Nine Likely Ways You May Inadvertently Ruin Your Commercial Website
If you’ve visited hundreds or even thousands of business sites in the past ten years, you may notice many things that don’t necessarily bad for the visitors, but can be quite harmful for the sites themselves.
These are nine things that can ruin your business site easily.
9) Misspelling Your Domain
Today, it becomes harder and harder to get short and catchy name for your commercial domain. As the result many people must contend with longer domain names and it may mean that they’ll make mistakes in showing their site’s URL in the brochures, emails and promotional letters.
It is possible to use dashes to allow you use shorter domain, but make sure the printing company include them in your printed materials. You may also make spelling mistake when using a regional domain, for example if you have medical-equipments.com.au, it is easy to tell people that your site is medical-equipments.com.
8) Forgetting the Expiration Date of Your Domain
This is a mistake that can happen not only to small business sites, but to large commercial sites as well. Most domain registrar usually send you a reminder one month before the expiration date, but sometimes the email went unnoticed due to the large amount of incoming emails. The failure to extend your domain may cause the site to go offline for a few days, while you are scrambling to pay the registrar to re-activate your domain.
7) Exposing Critical Folders
Not all folders are meant to be seen by common visitors, for example the /statistics/ folder contains important information about your site statistics. Owners of non-commercial sites may willingly share the information, but if you have a commercial site it is a good idea to password protect it , as it may contain some details that can be used by your competitors to glean on your traffic sources (a.k.a your consumers’ location).
6) Disclosing Sensitive Information
Today’s websites use complex databases, which may include classified information on your business operation. For example, big online companies such as AOL once inadvertently published critical information about its customers.
5) Using a Bad 404 Error Page
Many sites seem to forget their manner when designing the 4040 Error Page. They tend to blame on visitor’s ignorance, for example, by stating that the mistake is likely because the visitor typed a wrong URL. A good error page should be both polite and informative by suggesting some useful internal links.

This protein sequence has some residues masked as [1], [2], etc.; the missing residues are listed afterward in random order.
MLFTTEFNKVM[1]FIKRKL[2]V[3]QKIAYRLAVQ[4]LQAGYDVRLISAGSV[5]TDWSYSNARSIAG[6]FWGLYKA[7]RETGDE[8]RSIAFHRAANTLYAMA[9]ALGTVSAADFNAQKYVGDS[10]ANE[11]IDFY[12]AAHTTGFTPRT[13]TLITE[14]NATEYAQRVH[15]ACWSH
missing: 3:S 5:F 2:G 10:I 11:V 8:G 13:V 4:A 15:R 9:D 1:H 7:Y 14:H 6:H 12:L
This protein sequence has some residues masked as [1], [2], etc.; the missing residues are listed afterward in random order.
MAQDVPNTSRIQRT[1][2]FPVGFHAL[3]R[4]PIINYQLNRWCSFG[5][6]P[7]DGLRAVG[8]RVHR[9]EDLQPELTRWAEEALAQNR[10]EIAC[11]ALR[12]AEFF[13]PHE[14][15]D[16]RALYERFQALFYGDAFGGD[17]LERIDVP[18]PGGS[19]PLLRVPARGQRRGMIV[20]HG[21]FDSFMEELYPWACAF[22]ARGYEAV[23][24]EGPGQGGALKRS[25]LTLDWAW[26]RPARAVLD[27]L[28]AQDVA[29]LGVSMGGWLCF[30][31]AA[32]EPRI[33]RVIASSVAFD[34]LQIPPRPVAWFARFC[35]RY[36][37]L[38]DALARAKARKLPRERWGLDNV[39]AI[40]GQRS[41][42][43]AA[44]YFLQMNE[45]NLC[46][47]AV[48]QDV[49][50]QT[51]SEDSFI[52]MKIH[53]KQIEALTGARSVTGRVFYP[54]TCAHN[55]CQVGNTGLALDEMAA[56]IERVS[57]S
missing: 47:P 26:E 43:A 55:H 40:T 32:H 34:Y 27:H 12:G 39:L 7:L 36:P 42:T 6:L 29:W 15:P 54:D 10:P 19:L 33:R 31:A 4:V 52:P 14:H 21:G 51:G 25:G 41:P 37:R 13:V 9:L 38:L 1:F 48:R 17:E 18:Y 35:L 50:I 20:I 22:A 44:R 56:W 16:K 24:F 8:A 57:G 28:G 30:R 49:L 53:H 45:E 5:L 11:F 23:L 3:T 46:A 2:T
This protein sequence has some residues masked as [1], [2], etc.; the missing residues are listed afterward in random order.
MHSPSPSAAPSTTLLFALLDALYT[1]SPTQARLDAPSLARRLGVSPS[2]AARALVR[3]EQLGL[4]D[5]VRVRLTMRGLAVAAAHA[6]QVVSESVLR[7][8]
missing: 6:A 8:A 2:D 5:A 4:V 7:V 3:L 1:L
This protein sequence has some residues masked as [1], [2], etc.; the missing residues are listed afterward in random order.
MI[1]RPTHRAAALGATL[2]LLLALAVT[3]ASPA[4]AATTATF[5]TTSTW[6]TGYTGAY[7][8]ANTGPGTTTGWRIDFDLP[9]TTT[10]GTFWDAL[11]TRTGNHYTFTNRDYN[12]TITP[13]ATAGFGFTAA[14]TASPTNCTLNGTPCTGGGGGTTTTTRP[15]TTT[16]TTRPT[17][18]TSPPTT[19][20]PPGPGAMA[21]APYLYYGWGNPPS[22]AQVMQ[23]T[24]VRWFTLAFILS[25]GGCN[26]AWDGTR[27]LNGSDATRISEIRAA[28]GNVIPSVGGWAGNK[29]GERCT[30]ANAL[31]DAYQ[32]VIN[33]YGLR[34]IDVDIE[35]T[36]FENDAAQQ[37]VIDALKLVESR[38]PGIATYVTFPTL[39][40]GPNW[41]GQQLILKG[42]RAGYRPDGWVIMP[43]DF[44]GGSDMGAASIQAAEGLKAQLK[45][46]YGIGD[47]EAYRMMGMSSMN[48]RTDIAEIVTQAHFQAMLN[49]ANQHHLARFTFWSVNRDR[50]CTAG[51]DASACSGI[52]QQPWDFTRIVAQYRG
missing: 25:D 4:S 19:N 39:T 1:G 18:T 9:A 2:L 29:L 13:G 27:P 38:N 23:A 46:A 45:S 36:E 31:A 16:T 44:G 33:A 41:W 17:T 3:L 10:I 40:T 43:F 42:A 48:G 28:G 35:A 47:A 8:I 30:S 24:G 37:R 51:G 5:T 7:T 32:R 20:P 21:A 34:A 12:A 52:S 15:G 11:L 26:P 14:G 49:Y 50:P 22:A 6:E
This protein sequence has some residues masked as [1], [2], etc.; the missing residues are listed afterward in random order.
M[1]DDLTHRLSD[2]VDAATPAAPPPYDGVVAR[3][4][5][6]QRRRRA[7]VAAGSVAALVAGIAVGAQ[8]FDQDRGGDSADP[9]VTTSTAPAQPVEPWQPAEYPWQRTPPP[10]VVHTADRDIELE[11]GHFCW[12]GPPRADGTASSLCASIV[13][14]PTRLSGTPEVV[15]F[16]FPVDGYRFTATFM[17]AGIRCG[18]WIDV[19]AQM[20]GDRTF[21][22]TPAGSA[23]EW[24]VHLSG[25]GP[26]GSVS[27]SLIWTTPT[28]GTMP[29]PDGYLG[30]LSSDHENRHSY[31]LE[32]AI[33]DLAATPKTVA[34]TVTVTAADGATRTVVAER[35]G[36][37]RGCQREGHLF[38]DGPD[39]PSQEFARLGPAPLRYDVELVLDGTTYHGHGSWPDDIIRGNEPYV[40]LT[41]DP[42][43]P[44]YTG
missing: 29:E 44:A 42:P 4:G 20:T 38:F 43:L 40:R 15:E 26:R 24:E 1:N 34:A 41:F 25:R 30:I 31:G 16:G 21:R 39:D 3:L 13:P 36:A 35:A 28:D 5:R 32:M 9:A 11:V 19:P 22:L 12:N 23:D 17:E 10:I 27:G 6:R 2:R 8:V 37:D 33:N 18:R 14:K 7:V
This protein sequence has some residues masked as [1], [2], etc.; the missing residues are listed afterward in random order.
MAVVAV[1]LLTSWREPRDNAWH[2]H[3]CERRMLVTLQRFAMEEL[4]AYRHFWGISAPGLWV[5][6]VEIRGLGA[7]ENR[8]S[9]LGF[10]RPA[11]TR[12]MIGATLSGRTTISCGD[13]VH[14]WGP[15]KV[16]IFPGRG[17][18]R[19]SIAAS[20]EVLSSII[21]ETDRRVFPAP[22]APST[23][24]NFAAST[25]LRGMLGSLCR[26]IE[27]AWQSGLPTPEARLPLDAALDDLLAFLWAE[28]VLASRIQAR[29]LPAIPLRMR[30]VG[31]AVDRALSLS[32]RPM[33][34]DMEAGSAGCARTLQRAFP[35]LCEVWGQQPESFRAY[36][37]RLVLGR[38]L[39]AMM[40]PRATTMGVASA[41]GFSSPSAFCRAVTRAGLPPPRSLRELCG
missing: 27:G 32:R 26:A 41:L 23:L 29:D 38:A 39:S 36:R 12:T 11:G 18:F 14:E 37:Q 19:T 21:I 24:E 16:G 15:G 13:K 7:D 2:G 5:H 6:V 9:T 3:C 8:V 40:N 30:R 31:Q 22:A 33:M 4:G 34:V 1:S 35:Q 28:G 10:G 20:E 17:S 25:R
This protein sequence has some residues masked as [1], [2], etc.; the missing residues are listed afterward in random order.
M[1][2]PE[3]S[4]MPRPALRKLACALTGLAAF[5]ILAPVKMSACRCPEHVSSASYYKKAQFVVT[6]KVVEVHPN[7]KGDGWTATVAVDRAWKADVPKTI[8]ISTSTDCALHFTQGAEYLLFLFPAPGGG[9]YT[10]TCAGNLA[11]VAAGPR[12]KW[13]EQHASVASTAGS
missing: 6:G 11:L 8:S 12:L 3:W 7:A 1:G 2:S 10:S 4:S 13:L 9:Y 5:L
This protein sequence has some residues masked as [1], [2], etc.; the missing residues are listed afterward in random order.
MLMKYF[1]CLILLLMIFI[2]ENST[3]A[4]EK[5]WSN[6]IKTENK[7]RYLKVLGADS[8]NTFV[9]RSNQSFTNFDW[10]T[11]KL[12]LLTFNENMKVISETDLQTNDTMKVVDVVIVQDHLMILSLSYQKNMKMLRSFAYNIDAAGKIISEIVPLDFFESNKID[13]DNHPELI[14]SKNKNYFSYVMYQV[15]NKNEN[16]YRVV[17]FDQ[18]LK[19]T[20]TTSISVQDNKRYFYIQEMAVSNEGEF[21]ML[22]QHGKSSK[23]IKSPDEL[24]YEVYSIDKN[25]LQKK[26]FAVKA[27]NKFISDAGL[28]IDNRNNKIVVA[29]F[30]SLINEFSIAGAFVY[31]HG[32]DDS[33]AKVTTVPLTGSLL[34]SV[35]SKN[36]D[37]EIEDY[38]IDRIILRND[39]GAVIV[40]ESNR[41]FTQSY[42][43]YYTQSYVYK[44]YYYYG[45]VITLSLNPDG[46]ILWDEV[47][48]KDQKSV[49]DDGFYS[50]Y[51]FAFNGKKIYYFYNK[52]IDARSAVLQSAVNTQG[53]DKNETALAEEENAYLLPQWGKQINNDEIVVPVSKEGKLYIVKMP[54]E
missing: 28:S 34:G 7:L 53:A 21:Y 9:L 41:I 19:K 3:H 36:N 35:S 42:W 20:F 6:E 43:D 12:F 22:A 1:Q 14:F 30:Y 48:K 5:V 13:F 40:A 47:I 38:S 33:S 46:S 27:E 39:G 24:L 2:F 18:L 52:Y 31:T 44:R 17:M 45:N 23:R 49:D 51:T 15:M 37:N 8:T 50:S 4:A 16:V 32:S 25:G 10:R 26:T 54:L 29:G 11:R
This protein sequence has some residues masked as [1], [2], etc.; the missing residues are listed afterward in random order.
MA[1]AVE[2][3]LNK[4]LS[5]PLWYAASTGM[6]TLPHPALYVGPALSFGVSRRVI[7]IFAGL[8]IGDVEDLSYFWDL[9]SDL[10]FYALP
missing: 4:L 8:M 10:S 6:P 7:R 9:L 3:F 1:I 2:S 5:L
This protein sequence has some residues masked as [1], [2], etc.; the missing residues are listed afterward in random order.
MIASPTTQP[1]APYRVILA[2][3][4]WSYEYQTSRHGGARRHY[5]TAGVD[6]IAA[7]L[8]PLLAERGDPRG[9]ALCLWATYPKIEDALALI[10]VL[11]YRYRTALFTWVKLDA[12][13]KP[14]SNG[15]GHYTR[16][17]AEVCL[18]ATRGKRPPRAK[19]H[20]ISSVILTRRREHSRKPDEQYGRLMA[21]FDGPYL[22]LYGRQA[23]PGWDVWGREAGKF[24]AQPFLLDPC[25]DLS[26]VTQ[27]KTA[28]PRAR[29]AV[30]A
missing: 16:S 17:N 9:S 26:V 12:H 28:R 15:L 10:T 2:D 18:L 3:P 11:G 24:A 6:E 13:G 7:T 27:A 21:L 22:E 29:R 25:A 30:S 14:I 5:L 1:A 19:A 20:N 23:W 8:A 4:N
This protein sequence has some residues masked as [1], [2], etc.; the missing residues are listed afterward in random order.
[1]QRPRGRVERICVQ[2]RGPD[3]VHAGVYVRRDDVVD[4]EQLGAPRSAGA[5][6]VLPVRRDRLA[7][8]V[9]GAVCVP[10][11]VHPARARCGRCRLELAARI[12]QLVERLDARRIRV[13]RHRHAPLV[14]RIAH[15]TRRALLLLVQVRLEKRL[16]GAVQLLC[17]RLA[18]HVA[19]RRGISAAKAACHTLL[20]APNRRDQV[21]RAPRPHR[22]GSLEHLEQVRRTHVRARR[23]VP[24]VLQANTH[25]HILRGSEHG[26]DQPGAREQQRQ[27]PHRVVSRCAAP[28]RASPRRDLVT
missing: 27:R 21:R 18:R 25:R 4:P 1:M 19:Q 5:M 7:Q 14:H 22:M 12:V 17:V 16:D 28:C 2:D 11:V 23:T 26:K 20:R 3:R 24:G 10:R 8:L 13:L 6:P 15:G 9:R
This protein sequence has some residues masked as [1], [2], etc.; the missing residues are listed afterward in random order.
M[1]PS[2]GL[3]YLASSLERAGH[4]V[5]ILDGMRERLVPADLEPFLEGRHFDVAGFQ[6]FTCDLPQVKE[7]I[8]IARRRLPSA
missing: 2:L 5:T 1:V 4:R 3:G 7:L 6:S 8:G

4) Making the Site Unavailable Due to Maintenance
This is a common mistake that seems plague even huge online business. Taking your site offline for even 15 minutes can be harmful, if it turns out that search engine bots visit your site to re-index it. All of a sudden, your site will have lower SERP until bots re-index your site. It is a good idea to set up a mirror site when you’re planning for a critical maintenance.
3) Failing to use .Com site
.Com sites are the most advisable format to use for a commercial site. Some business owners tend to insist on using .biz sites, because it seems to represent the business community. Another example is to match the company name and the site name, for example if your plumbing company is called Plumbing R’ Us, it may be a bad idea to use plumbing-r-.us, when plumbing-r-us.com is still available. Many people still think that all sites use .com format.
2) Allowing Negative Reviews, Complaints and Bad Testimonials to Remain on The Site for Months
Your site may contain a feature for customers’ feedback, but often this feature is added simply to make the site look prettier and seem useful, without any plan to make it as a way to directly communicate with the customers. As the result complaints may stay unresolved and bad testimonials may be left unanswered for months. Adding a user feedback is a sign that you’re an honest businessperson because you allow your customers to freely share their opinions about your products and service. But if you fail to respond effectively, it can quickly diminish your reputation and customer’s trust.
1) Taking the Site Offline Due to A Long Vacation
Many owners of online business think that their sites are equal to brick-and-mortar stores that can be closed during a vacation. It is understandable that once in a while you need to take some time off and enjoy a vacation with your family, however taking your site offline in some cases is comparable to demolishing your own store. Even if you’ve spent $10000 for a successful SEO campaign and then shutting the site down for two weeks for a summer vacation, you may find that your site will disappear entirely from the search engine ranking, because bots may think that you’ve closed down your site permanently. It is a better decision to post a banner on the header of your site, stating that you’re having a vacation and if you’re serious about your business, you should at least spare 30 minutes a day to check for emails from your laptop or nearest Internet café to stay in contact with your important clients.